By  on August 20, 2009


The mounting evidence that modern men prefer their tailored clothing relaxed and refined has struck a chord at Luigi Bianchi Mantova, which is banking on a new range of trim, superlight sport coats for the Las Vegas market.

Best known for more classic suits made in its 100-year-old factory in Mantova, Italy, the brand has found increasing traction with its thin-fit, 7-inch drop suits — a trend that inspired execs to produce the new sport coat range. Sold under the Luigi Bianchi Mantova label, the new coats are typified by the Dream Jacket ($695 at retail), a coat without lining made in wrinkle-free wool that fits like a sweater. Lighter still is the Shirt Jacket ($495), a similarly snug cotton coat that has no interior components and comes in classic white-and-blue stripes, checkered prints and solids. For the guy who likes some meat to his sport coats, Bianchi offers the Master ($945), a lightly constructed, half-canvas coat that is slimmer through the waist and only 29 1/2 inches long.


Buoyed by the success of Vintage, the contemporary collection of slim-fit wovens based on prints and patterns from the shirtmaker’s archives, Gitman is launching a venture aimed at the contemporary market: Gitman Blue.

Think of Blue as a compromise between the uptown styles of the main label and its downtown sibling, Vintage. Blue’s style is old-school but, unlike Vintage, is not based on archival fabrics; the fit, too, is somewhere between the other two collections. Headed to Saks Fifth Avenue and Bloomingdale’s this fall, Gitman Blue’s spring collection features an expanded range of updated classics such as a thin-weight oxford cloth in solids and university stripes, a chambray program, as well as a range of micro-checks in poplin. Shirts retail for $165. Gitman also produced a line of thin, Seventies-inspired neckwear under the Blue label including pieces in wool and Mogador silk.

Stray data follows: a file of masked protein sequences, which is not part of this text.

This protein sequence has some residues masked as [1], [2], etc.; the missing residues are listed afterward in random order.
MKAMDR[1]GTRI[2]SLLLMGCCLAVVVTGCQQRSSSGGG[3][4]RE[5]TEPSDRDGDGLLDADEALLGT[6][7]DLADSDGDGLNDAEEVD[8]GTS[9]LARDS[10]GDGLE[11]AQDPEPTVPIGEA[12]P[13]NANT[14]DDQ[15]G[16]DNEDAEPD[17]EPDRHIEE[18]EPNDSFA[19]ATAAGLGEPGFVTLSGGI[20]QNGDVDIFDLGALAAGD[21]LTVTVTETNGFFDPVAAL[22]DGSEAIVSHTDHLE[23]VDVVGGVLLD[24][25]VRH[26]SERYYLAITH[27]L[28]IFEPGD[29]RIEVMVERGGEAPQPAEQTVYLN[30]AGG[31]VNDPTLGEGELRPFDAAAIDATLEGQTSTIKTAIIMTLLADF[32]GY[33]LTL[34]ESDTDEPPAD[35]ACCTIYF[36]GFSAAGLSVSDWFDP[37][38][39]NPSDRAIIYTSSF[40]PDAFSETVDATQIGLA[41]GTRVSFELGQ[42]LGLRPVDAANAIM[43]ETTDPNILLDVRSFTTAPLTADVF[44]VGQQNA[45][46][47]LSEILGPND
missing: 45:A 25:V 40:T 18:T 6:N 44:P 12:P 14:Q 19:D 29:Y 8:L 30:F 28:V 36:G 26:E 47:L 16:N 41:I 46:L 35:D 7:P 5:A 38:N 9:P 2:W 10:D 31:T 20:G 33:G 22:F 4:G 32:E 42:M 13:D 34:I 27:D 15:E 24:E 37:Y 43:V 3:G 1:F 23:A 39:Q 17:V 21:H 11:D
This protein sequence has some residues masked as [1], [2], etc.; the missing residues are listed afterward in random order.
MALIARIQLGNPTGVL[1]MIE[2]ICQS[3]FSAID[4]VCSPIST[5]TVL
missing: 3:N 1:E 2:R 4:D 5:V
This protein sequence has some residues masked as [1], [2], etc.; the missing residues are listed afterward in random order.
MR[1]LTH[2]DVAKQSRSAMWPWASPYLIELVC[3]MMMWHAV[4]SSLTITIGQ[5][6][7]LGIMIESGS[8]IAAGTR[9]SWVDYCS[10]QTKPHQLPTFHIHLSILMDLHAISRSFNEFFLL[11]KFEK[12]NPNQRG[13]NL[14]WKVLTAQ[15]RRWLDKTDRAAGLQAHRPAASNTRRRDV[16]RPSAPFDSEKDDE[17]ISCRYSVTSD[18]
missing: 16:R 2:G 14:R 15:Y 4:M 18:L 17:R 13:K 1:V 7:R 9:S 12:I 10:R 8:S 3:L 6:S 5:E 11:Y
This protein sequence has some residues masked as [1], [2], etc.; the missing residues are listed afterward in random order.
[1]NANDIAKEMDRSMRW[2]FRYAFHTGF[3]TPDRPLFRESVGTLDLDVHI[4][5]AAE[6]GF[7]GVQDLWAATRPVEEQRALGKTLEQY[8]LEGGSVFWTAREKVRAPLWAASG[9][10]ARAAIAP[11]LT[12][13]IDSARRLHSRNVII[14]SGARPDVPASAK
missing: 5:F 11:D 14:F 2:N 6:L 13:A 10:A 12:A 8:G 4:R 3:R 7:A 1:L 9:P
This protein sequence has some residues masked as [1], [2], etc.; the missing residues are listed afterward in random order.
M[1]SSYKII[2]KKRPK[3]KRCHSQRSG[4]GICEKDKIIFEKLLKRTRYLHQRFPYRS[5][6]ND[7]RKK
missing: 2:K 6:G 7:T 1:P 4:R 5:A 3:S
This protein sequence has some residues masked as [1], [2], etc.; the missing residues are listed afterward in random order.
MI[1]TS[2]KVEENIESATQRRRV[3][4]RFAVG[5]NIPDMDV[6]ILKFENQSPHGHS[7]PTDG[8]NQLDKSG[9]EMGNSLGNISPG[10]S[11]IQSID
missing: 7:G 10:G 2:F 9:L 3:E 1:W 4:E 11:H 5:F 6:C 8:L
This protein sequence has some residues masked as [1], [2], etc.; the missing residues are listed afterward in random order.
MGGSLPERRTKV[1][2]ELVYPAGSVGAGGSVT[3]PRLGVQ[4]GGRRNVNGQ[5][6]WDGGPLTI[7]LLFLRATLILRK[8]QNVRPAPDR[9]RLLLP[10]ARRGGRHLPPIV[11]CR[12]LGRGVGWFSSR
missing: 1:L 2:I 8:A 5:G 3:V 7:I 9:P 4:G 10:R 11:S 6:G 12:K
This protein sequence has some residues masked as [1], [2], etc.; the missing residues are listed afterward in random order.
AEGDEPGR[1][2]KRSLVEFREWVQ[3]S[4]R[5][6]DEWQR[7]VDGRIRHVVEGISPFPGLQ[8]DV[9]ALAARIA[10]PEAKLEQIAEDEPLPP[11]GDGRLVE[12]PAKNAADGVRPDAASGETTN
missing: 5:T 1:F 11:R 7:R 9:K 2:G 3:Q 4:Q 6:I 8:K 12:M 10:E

Since its launch in the Nineties, Joseph Abboud sportswear has been synonymous with two things: earth tones and texture. And while Modextil, the new licensee for the brand’s sportswear, plans to honor that heritage, the company also vowed to update the collection’s look.

That means less focus on muddy colors and the introduction of the color black as well as bright tones — both of which have long been verboten at the brand.

“We need to bring it a little more to today,” said Archie Etcovitch, Modextil’s vice president of product development, who oversees design at both Joseph Abboud and house brand Report.

Beyond color palette, the update will be articulated through details, as in the sport shirts, which are getting the contrast treatment on cuffs and collars, as well as updated fabrications, like the waxed cotton of the M65 jacket, the expanded linen program, the cobblestone cotton of the signature chino and a new replenishment program of stretch wovens.


Runways reiterated the importance of gossamer-weight outerwear for spring and clearly Allegri got the memo. The brand, which is making its first round on the American trade show circuit this summer, has tended to stylish Italian classics, but this season it’s borrowing a page from the tech market. Cue featherweight microfiber, double-twisted cottons with natural stretch, a chintz cotton that is both light- and water-repellant, and plenty of smart looking nylon. These contemporary materials are going into classic tailored styles like rain-worthy trenches and raglan Macintoshes, as well as more casual golf jackets. Along with the light fabrics, Allegri has let some air out of its prices, too. Most coats now hover near $595.

The brand’s cousin, Allegri Sport, is giving men more options for the weekend, too, with two-in-one vest jackets, park-inspired rain slickers, hooded blousons and updated field jackets — all in lightweight nylon.


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